Chinese New Year falls on Sunday February 10th this year, 2013 and it is the year of the Snake, the last year of the snake was 2001. It is a celebration where many gifts are exchanged.
It is the most traditional of the Chinese holidays and in China itself is known as the Spring Festival, the reason that Chinese New Year falls on differing dates every year is because the Chinese calendar is Lunisolar and some people call it Lunar New Year because of this. It will fall between January 21st and February 20th of each year.
The Year of the Snake
According to the Chinese zodiac, 2013 is the Year of the Snake. But don't be unduly concerned if you suffer from ophiophobia. Not a lot of people know what it is and Snakes aren't all bad anyway. Someone coming into the world this year might be cunning, quick to anger and possessive but they will excel at business and will always be able to provide for you.
And how do we know all this? Well, when the Jade Emperor summoned all the animals, they raced to him and on the way displayed the various characteristics that we associate with them today. The snake for example was a bit sneaky, surreptitiously using the horse to cross a river but then scaring it so much that the snake beat it to the Emperor.
Rats, Oxen, Tigers, Rabbits and Dragons
Where the animals finished determined their position in the zodiac. The Snake was sixth behind the Rat, Ox, Tiger, Rabbit and Dragon, and so relates to 2013 and every twelfth year i.e. 2001, 1989, 1977, 1965 and 1953. It's a good story but no-one really knows the zodiac's exact origins, although the animals were officially recognized during the Han Dynasty over 2000 years ago.
Each animal is also tempered by an element, this year it is Water that previously occurred in 1953. So if you are 60 years old this year, you should be romantic, refined, insightful, a good manager, motivated by results as well as money and although affectionate to the family, it is strictly business once outside the home.
You may be judgmental, a bad loser, tell fibs and, although happy to help out, are wary of giving financial assistance. Your intuitiveness and introspection may lead to vanity and resistance to constructive advice. So not the best character reference and the nearest western sign would be Taurus.
Celebrations in Chinatowns Worldwide
The Chinese New Year is obviously celebrated in China, but also countries and places with considerable Chinese populations like Hong Kong for example and Chinatowns worldwide like Manhattan and Sydney, which are quite large Chinatowns.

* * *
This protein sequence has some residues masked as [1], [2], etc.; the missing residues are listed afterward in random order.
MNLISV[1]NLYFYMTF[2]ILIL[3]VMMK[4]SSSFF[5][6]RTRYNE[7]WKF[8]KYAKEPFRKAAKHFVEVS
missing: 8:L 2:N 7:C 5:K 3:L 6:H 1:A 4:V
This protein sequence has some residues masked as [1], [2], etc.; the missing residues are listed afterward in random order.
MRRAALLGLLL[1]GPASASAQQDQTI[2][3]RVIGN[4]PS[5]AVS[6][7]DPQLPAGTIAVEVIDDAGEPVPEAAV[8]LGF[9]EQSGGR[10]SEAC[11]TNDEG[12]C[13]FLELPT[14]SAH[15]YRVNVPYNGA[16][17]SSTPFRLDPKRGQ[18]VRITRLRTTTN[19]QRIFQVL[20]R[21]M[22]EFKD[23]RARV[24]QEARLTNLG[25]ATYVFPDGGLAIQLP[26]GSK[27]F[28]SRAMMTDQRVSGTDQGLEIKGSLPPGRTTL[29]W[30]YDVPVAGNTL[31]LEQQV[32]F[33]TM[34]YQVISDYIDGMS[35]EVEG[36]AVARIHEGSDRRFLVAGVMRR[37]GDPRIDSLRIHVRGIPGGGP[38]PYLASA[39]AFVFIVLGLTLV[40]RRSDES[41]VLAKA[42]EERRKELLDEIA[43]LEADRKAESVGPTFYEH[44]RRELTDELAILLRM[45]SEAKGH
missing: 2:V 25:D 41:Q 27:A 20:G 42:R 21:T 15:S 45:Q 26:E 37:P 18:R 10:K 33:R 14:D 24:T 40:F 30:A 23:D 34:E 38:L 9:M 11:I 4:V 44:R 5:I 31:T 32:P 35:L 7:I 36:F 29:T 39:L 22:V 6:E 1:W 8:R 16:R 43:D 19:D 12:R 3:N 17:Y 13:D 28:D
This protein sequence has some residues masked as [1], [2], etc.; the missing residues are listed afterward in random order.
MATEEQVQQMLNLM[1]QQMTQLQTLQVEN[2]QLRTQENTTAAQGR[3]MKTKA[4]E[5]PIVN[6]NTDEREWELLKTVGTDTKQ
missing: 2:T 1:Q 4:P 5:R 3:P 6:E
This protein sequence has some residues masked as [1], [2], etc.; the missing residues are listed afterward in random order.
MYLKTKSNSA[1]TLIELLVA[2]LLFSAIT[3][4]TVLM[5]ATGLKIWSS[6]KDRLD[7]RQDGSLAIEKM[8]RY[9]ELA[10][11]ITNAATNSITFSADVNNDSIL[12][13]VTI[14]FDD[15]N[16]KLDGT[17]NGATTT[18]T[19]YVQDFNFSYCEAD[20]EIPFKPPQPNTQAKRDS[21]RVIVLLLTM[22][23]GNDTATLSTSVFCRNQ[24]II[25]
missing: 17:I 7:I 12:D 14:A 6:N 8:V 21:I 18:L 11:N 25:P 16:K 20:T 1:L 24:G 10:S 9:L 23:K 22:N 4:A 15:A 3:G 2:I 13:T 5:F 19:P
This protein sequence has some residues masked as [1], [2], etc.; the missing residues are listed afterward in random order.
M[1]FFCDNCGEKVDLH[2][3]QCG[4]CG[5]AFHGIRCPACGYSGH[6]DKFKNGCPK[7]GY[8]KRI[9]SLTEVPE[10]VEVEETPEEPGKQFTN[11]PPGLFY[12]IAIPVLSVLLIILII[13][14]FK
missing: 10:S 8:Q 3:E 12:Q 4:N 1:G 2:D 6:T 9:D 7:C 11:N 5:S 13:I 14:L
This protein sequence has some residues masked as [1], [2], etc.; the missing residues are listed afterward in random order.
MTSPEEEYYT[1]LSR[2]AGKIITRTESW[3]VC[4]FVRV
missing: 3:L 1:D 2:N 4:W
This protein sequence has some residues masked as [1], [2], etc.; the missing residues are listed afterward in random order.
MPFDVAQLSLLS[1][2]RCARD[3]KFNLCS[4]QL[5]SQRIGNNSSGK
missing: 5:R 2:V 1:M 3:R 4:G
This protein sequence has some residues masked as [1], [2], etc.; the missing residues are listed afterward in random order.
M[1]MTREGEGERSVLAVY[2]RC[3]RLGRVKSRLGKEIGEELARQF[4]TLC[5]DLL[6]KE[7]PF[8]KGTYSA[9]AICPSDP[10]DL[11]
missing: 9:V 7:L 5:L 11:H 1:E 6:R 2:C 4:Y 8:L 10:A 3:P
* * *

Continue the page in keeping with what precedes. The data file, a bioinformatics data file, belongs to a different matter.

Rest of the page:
It is a massive celebration in China and people will celebrate in different ways, for example some will spend plenty of money on gifts, food and decorations and others will cleanse their house completely to make way for good luck. It is also a time for everyone to make up with one another and forget their grudges, wishing each other good fortune and happiness.
The Colour Red
The colour Red is very dominant during this celebration and the reason lies within the tale of the Mythical beast called the Nian. The tale says that this mythical creature would come on the first day of new year every year to eat crops, livestock and children but the Nian was once scared of a child wearing red, therefore this colour was adopted with people hanging red lanterns to scare away the beast and has dominated the festival ever since.
Traditionally on Chinese New Year's Eve families will gather together for a reunion celebration feast which will usually be held at the most senior family members home. It is a big feast where foods such as pork, chicken, dumplings, leek and fish are consumed.
Gift Giving and Red Envelopes
Red envelopes are handed out to children by adults and normally contain money, varying from a couple of pounds to hundreds of pounds, but always of even numbers as per tradition as odd numbers of money is given at funerals. In China odd or even is determind by the first digit, not the last so 70 would be odd as opposed to 60 which is even.
Fireworks are a big part of Chinese New Year as they were used to ward away evil spirits in Ancient China, you will usually find yourself deafened by the noise of firecrackers during the festival, especially in China itself.
The new year heralds the Spring Festival with the largest celebrations naturally in countries with large ethnic Chinese populations. It's a time for family, firecrackers and lots of food, especially dumplings, lasting through to the new moon fifteen days later.
Hong Kong and Beijing have massive firework displays and fairs. Harbin has a famous snow and ice festival featuring various palaces, monuments and statues sculptured from ice and decorated with thousands of lights, and Shanghai's lantern festival brings an end to the celebrations. In London there are colourful displays of acrobatics, lion dances and music together with a proliferation of dragons that symbolise strength and good luck.
Whether the refined and sophisticated Snake would enjoy all this high jinx is open to question. They enjoy elegance, comfort and peace rather than bright lights and might appreciate the home decorated with flowers that have significance within Chinese culture.
The Chrysanthemum will attract good luck into a home, Citron or Buddha's hand is another flower that is associated with happiness. Daffodils are appropriate for those seeking promotion in their careers while orchids offer beauty and prosperity.
Whether you believe all this or not, there's no denying that it's a good excuse for having a good time and exploring another culture. Xin Nian Kuai Le!
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